Specialist Employability Support is a scheme that provides mentoring and training to help you into work if you are disabled. You can apply if you cannot get the specialist help you need from other government programmes such as Access to Work. To apply for an assessment, contact your local job centre plus.
Further information is available on our article about other government programs such as Access to work and work related benefits.
It is against the law for employers to discriminate against you due to a disability - The Equality Act 2010 protects you from this and also states that an employer has a duty to make ‘reasonable adjustments’ to avoid you being put at a disadvantage in the workplace compared to non-disabled people.
You can find out more about what the Equality Act says employers must do under this duty on the Citizens Advice website.
Read GOV.UK guidance about employing disabled people and people with health conditions.
There are a number of national and local charities or organisations that have produced other resources of information that you might find helpful.
Disability Rights UK has information about applications and interviews.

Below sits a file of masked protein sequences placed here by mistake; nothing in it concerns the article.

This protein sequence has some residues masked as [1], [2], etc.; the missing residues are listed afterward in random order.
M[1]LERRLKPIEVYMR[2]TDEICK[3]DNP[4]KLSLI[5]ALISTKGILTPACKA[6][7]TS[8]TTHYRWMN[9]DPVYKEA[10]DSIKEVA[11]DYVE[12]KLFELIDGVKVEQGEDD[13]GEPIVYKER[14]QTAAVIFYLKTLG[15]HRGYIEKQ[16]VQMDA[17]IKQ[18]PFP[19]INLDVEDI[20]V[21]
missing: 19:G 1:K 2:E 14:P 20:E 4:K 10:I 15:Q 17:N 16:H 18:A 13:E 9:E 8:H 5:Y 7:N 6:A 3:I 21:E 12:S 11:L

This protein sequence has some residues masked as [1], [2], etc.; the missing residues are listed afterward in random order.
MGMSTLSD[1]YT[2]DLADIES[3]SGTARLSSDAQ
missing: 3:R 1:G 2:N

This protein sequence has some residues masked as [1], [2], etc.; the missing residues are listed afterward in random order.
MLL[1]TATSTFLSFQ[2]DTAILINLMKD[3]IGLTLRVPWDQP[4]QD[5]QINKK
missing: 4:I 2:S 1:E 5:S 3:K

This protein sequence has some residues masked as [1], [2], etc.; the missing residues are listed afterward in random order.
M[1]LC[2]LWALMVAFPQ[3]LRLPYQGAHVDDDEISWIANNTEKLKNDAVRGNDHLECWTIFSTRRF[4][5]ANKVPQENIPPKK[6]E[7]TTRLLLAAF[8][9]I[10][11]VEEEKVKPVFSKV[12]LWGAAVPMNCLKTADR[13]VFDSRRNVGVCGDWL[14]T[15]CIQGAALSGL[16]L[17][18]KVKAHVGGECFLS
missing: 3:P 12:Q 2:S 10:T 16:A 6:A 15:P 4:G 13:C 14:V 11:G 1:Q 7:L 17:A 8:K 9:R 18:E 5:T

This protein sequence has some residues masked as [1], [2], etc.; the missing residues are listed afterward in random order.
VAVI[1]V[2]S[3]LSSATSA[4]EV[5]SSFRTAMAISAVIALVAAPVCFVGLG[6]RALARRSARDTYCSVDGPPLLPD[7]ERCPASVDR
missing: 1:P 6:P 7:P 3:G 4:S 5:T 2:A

National Autistic Society runs employment support services for adults.
Mencap has produced four easy-read guides for job seekers with learning disabilities. The guides cover finding a job or work experience, application forms and CVs, going to a job interview and starting work.
Scope has employment tips and information about the law that protects disabled job seekers. Support to Work is one of the services Scope offers. It is an online and telephone support programme for disabled people in England and Wales who are applying for jobs.
Remploy is a provider of employment services for disabled people and those with mental health conditions. They deliver a range of programmes and you can chat to an advisor online or contact them by phone or email.